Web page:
Johns Hopkins Magazine
Johns Hopkins Magazine Current Issue Past Issues Search Get In Touch
Wholly Hopkins
Bottom Line
Vital Signs
Forever Altered
Here and Abroad
Up and Comer

Bottom Line

When students returned to the Homewood campus this fall, they found Levering Food Court fully made over, from bright colors on the walls, to over-stuffed sofas and chairs, to updated food offerings. Here's a look at the new Levering, by the numbers:

1,3: Millions, in dollars, spent on the Levering renovation.

7: Number of paint colors used in the redecoration (including Outrageous Orange, Grape Gum, Blue Danube, and Dill Pickle).

10,000: People served in the new Levering Food Court per week.

310: Seats available for dining (up from 286 pre-renovation).

1,200: Approximate number of slices of pizza consumed each week.

1,500: Approximate number of burritos made-to-order each week.

500: Pounds of steak used in the burritos.

500: Pounds of tomatoes that go into the fresh salsas — that's salsa fresca, salsa verde, ancho chile, and chipotle salsa — each week.

300: Apples served per week.
Catherine Pierre

Vital Signs

Women, Take Heart

In a national study led by Hopkins researchers, treadmill tests were found to more accurately predict female heart disease than EKGs. Looking at exercise tests of nearly 3,000 women, the researchers found that women below the median for peak exercise capacity and heart rate recovery were at greater risk for death than those above the median. The study also showed that the EKG readings used to detect hidden heart disease in men did not accurately identify women with the disease.

"There is great public health interest in cost-effective and readily available tests that can predict cardiovascular risk in asymptomatic women, since nearly two- thirds of women who die suddenly have no previous symptoms," said Roger S. Blumenthal '81, senior study author and Hopkins' director of preventive cardiology.

The study was published in the September 24 issue of JAMA.CP

The Roots of Mental Illness

Researchers at the Johns Hopkins Children's Center have found the first hard evidence that schizophrenia and bipolar disorder may have similar genetic roots.

The study, reported in the September 6 issue of The Lancet, was done in conjunction with researchers at the University of Cambridge and the Stanley Medical Research Institute. The researchers traced the disorders to reduced expression of the genes, known as oligodendrocytes, responsible for myelin development in brain cells. Composed mostly of fats and proteins, myelin sheaths insulate nerve cells, enabling them to safely conduct electric signals between the brain and other parts of the body.

While schizophrenia and bipolar disorder differ in their presentation, there is some overlap of symptoms, and some medications have been used to treat both illnesses, said study co-author Robert Yolken, a neurovirologist at the Children's Center. This study suggests there are similar mechanisms involved in both disorders and that they may be more closely related than previously thought, he added. — Maria Blackburn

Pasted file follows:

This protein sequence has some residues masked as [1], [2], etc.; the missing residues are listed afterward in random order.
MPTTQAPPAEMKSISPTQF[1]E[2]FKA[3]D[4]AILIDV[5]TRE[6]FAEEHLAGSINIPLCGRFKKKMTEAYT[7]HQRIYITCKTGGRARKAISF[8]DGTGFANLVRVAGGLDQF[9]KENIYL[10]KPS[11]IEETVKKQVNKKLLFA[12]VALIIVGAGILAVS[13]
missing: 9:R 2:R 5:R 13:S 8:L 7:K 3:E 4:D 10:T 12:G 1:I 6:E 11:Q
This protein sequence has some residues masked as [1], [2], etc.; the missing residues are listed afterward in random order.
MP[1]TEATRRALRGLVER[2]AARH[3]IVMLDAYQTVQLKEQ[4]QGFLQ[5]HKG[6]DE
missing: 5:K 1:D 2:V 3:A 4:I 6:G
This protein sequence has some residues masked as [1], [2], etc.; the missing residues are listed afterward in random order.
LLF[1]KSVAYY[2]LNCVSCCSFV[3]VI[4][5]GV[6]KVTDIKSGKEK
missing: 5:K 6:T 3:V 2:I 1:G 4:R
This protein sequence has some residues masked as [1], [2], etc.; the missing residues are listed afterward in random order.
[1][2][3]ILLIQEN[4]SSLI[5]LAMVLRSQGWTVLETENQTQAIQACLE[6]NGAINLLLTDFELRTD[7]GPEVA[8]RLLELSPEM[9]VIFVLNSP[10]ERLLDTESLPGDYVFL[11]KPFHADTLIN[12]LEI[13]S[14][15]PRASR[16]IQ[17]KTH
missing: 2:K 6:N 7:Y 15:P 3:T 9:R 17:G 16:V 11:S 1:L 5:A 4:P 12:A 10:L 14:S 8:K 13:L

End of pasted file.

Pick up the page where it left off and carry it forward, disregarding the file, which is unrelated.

Forever Altered

Mentor, hero, inspiration: Hopkins teachers who have left their mark

"While I was working toward my master of administrative science degree in management at the School of Continuing Studies, I had an empowering professor, Barry Whitman. On the first day of his class, Evolution of Management, Barry told us an amazing story about how, as a POW during the Korean War, he had escaped from a manhole. He taught us that life was a gift and that we should aim high when making goals. Our assignment was to write a paper about how we planned to make major changes in our lives.

"At the time I was working as an assistant vice president of training and communications at T. Rowe Price and seeking ways to expand my career. As a result of Barry's encouragement, I applied to the White House Fellowship Program, which is extremely competitive. (Colin Powell was a White House Fellow.) While I did not get into this program, Barry told me that even if I did not get selected, the journey of applying would be worth it.

"A few years later, when I was laid off from my third dot.bomb in Los Angeles, I thought back to Barry's 'think outside the box' advice and decided to write a dating book. I had no publishing experience, although I had written for years in different corporate roles. Not only has the journey been the most positive and empowering experience in my life, but I am doing what I always wanted to do — making a positive impact on people's lives."

Liz (Heuisler) Kelly (MAS '94) is the author of SMART Man Hunting: How to Get Out There, Get Dates and Get Mr. Right. Kelly and her book have appeared on Dick Clark's The Other Half and Lifetime's Speaking of Women's Health and been featured in Glamour, Smart Woman, MSN Money, and Cosmopolitan.